Whether or not to pay extra on your mortgage payments is a question a lot of homebuyers struggle with.
Of course, as with all things financial, it depends on your personal situation. But we’ll go over reasons why it’s beneficial to pay extra on your mortgage, as well and reasons why it might not be the best option.
Why Pay Extra?
Paying extra on your mortgage payments reduces the overall balance of the loan (the principal), which is what the interest payments are based on. So in that sense, if you make extra payments, you decrease the principal. As a result, that decreases the amount of interest you’ll have to pay over the life of the loan.
It’s important to note that it’s more beneficial the more regularly you do it. If you make additional principal payments every month, it will more greatly reduce the principal of the loan than it would if you only paid, say, $100 extra one month out of the year. Additionally, it’s a good idea to start sooner rather than later.
Another thing to consider is that even if you plan on moving and selling your home down the road, possibly before you pay off the mortgage, it can still be beneficial to make extra mortgage payments as it helps you build home equity.
Related: Why Should I Build My Home Equity?
How to Pay Extra
Before making extra mortgage payments, check with your lender to see if they allow prepayments so you don’t get penalized.
Also, make sure the payment is going towards the principal, not the next month’s payment (this will not decrease the principle; it will only decrease the next month’s payment).
Here are three examples of how to make extra payments on your mortgage:
- Add principal payments monthly
- Make yearly principal payments
- Make lump-sum payments when possible.
For more details on each of these methods, read 3 Ways To Pay Off Your Mortgage Faster – And Save Money.
Why Not Pay Extra?
While there are benefits to extra mortgage payments, that doesn’t mean it’s the best choice for everyone.
- You have other funds that need to be built up or replenished. Are you prepared for a rainy day? If you’re hospitalized or lose your job, do you have emergency funds to cover it? If not, it might be better to put your extra money in an emergency fund rather than putting it toward your mortgage. Additionally, it’s never too early to start thinking about retirement.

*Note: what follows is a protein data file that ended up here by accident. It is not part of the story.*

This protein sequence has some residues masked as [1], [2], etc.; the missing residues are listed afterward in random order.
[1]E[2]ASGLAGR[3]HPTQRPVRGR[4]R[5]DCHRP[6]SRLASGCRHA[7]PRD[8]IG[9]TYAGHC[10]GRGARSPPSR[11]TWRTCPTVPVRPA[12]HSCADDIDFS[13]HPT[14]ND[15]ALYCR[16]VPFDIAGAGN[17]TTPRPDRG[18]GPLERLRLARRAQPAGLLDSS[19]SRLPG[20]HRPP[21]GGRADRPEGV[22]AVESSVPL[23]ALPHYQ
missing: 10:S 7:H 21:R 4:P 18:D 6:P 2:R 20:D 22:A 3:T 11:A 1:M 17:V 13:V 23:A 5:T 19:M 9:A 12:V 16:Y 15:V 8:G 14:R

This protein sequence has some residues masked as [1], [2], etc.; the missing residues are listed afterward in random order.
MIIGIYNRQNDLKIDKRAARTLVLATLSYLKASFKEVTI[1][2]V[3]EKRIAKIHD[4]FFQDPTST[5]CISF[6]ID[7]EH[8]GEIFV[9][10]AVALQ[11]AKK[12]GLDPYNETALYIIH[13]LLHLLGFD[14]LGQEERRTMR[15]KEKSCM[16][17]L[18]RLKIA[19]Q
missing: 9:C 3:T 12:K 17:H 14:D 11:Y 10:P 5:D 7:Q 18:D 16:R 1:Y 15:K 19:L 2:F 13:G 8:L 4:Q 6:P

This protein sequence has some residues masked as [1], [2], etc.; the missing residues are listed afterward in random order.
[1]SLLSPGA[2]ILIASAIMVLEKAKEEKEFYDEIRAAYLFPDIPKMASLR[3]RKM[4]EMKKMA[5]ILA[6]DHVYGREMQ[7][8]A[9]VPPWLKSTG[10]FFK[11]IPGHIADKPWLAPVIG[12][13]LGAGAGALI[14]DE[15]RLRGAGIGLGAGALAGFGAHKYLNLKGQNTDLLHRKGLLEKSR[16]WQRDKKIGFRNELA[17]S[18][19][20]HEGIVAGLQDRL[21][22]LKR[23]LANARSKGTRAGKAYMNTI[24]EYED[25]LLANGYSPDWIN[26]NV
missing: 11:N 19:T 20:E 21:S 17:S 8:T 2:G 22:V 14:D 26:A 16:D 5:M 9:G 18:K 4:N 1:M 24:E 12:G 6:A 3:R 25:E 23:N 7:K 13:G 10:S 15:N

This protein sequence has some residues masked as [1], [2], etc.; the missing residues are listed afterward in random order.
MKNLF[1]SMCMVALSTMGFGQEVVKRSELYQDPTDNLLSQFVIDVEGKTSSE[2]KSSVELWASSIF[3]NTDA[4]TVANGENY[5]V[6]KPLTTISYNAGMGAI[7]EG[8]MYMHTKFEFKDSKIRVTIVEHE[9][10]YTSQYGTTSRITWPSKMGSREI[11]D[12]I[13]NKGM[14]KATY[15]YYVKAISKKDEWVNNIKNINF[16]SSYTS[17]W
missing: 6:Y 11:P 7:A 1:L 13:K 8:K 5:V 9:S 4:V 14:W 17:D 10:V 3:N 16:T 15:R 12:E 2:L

- You have other debts with higher interest rates. It’s always a good rule of thumb to pay your highest-interest debts first. So, if you have credit card debt or student loan debt with higher interest rates than your mortgage, you could start there before paying extra on the house.
- Your money would bring more of a return elsewhere. If you have some extra money, paying down your mortgage might not always yield the most return. You could pay for some new certifications to advance in your career or invest your extra funds.
There are other reasons you might not want to pay extra on your mortgage. For example, you can deduct the interest you pay on your mortgage, which can save you money come tax season (however, that shouldn’t be your only consideration when deciding whether or not to use the extra cash to pay down your mortgage).
More on Mortgages
So, in the end, it really comes down to your personal finances. Before you make any decisions, sit down with your budget and consider talking it over with your financial advisor.
Mercer Savings Bank is also here to help if you have any questions about mortgages or mortgage payments. You can contact us or visit one of our locations at any time. For more on the ins and outs of mortgages, read our guide, Mortgage 101.
We hope this was helpful! However, remember that this blog is for informational purposes only and shouldn’t be considered financial advice. You should talk to your financial advisor if you have questions about what would best fit your needs.